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Detection of clonal B cells in microdissected reactive lymphoproliferations: possible diagnostic pitfalls in PCR analysis of immunoglobulin heavy chain gene rearrangement.
  1. X G Zhou,
  2. K Sandvej,
  3. N Gregersen,
  4. S J Hamilton-Dutoit
  1. Laboratory of Immunopathology, Institute of Pathology, Aarhus University Hospital, Denmark.

    Abstract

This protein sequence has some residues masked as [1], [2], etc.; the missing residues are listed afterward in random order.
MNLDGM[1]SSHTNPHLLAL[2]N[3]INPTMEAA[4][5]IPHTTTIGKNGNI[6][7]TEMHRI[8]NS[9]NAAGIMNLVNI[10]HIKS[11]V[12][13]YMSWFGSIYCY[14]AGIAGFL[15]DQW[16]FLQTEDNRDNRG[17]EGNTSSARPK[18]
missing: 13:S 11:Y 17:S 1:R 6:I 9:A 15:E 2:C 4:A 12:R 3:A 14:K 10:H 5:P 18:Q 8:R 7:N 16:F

AIMS: To evaluate the specificity of standard and fluorescence based (Genescan) polymerase chain reaction (PCR) immunoglobulin heavy chain (IgH) gene rearrangement analysis in complete and microdissected paraffin wax embedded sections from lymphoid proliferations. METHODS: PCR IgH gene rearrangement analysis of whole sections and microdissected fragments (n = 62) from paraffin wax embedded reactive lymph nodes (n = 6) and tonsils (n = 3). Amplificant analysis used both standard methods and automated high resolution fluorescence based quantification and size determination using GENESCAN software. RESULTS: Whole tissue sections were consistently polyclonal in control experiments. IgH gene amplification was successful in 59 of 62 microdissected fragments; only two of 59 showed a polyclonal rearrangement pattern, the remainder being oligoclonal or monoclonal. Reanalysis was possible in 33 samples; six showed reproducible bands on gel analysis and satisfied accepted criteria for monoclonality. Use of high resolution gels with Genescan analysis improved sensitivity and band definition; however, three samples still appeared to be monoclonal. CONCLUSIONS: These results confirm that PCR based IgH gene rearrangement analysis is a sensitive and specific method for demonstrating B cell clonality in whole paraffin wax embedded sections. However, oligoclonal and monoclonal rearrangement patterns are regularly encountered in small tissue fragments from otherwise unremarkable reactive lymphoproliferations, possibly because of preferential priming or detection of local B cell clones. Data from clonal analysis of small, microdissected or lymphocyte poor samples must be evaluated critically. It is recommended that analyses should be run in parallel on at least two tissue specimens. Only reproducible bands present in more than one sample should be considered to be suggestive of neoplasia.

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